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Hydrophobic R-groups – Amino Acids

by Kevin Ahern, PhD
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    00:00 What I would like to do now is go through and describe each of the amino acids and point out some salient features of them as appropriate. The aromatic group of amino acids includes tyrosine, tryptophan and phenylalanine. Now, I've marked on the tyrosine, the locations of the alpha carboxyl, the alpha amine and the alpha carbon, and remind you again that the hydrogen is projecting above but not shown in this image. Tyrosine is noted has a hydroxyl group attached to the end of benzene ring. Tryptophan is notable for being an amino acid that has the largest R group, contains a benzene ring attached to another five-member ring as you can see here. Now this very large bulky group that's on tryptophan, tends to be a limitation in terms of space within a protein. The bulky R group can cause the protein to have to twist and turn, and accommodate that larger structure as a result. Phenylalanine has a simple benzene ring.

    01:03 Now what I've also done on this slide is I've marked at physiological pH, the charges that appear on each molecule. You'll see that in each case the alpha carboxyl has a negative charge because it has lost a proton. In each case, the alpha amine has a positive charge because it is retaining a proton. The pKa of the alpha carboxyl group is about 2, physiological pH of course is about 7.4. The pKa of the alpha amine group is about 9, so for this reason the alpha amine retains the proton and the alpha carboxyl has lost its proton. Now one note about tyrosine and that is that the hydroxyl at the end of tyrosine can ionize at a high pH, this pH is above that of the physiological range however.

    01:52 The second group of amino acids that I want to talk about are those that contain aliphatic R groups. In this case I've marked again in the green squares each of the R groups as they are contained in each amino acid. Focusing on glycine for example, we see glycine has an unusual R group, and that it only contains a hydrogen. Glycine therefore has the smallest R group of any of the naturally occurring amino acids in proteins, but because it contains an R group hydrogen and it also contains the hydrogen that's attached to the alpha carbon, it means that there're only three different things attached to the alpha carbon of glycine. For this reason glycine is the only amino acid of the 20 that's found in proteins that does not have a stereochemistry.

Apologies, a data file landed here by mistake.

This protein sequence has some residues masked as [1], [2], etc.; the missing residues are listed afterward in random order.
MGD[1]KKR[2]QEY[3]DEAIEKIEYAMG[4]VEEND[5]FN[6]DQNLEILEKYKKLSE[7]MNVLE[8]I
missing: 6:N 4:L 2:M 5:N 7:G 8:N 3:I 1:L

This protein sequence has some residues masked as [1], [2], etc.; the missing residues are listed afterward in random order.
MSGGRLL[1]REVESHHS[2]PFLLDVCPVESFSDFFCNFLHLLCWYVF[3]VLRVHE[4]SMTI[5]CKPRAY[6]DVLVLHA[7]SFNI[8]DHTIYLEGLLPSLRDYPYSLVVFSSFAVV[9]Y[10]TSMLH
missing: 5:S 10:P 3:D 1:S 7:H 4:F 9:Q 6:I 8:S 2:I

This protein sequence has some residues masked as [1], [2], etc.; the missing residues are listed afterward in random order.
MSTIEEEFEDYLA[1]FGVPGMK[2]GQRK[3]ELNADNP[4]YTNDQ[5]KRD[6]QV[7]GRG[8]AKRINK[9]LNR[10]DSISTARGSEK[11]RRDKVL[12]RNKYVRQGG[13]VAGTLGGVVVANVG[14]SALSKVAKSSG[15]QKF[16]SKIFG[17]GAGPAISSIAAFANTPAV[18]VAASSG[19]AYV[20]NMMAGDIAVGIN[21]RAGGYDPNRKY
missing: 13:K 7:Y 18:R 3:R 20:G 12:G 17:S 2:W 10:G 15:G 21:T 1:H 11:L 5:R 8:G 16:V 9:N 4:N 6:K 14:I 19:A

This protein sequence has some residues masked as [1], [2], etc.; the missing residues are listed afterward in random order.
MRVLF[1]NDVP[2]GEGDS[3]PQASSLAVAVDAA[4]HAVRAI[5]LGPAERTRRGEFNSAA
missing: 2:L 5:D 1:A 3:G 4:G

02:44 The next amino acid that is of interest is proline. You can see the proline has an R group that goes off of the alpha carbon, but it also comes back around and connects with the alpha amine as you can see forming a five-member ring. Now this connection at two points limits the ability of the R group of proline to rotate. If you look at all of the other R groups of all of the other proteins, you'll see they only have a single bond and can freely rotate.

    03:14 Proline is constrained by the second bond that it's making with the alpha amino group and as a consequence, proline cannot rotate its R group, meaning that proline is a much more inflexible amino acid. Now this has some implications for bending that actually happens within proteins as we will describe later.

    03:35 The next three amino acids isoleucine, valine and leucine are similar in containing R groups that have carbons and hydrogens and mainly rearrangements of those as you can see.

    03:49 The last amino acid as shown here is methionine, and methionine is of interest because methionine contains sulfur. It's one of only two amino acids that contain sulfur and the sulfur is attached to two different carbons as you can see in the grouping here. That attachment to two different carbons means that the sulfur in methionine is very unreactive and doesn't do much, this is in contrast to the sulfur that we will see in cysteine.

    04:16 Now, if we look at the charges at physiological pH, we can see that none of these amino acids have R groups that ionize and like we saw before the alpha amine has a plus charge in each case and the alpha carboxyl has a negative charge. Each of these amino acids at physiological pH would have a charge of zero.

    04:39 The next two amino acids are those that are ionized, and they contain in their R groups, carboxyl groups. They include aspartic acid, shown on the left and glutamic acid, shown on the right. These two amino acids are virtually identical to each other with the exception that glutamic acid contains one extra carbon compared to aspartic acid. At physiological pH we see here that the R group ionizes, and this is because that the R group for these two amino acids has a pKa value of about 4, meaning that at a physiological pH of 7, the proton on the carboxyl group is lost, leaving the molecule with a net negative charge on the R group. The overall charge of each of these amino acids at physiological pH is -1.


    About the Lecture

    The lecture Hydrophobic R-groups – Amino Acids by Kevin Ahern, PhD is from the course Biochemistry: Basics.


    Included Quiz Questions

    1. Methionine
    2. Tyrosine
    3. Tryptophan
    4. Phenylalanine
    1. Glycine
    2. Methionine
    3. Histidine
    4. Tryptophan
    5. Phenylalanine
    1. Methionine
    2. Cysteine
    3. Glycine
    4. Proline
    5. Lysine

    Author of lecture Hydrophobic R-groups – Amino Acids

     Kevin Ahern, PhD

    Kevin Ahern, PhD


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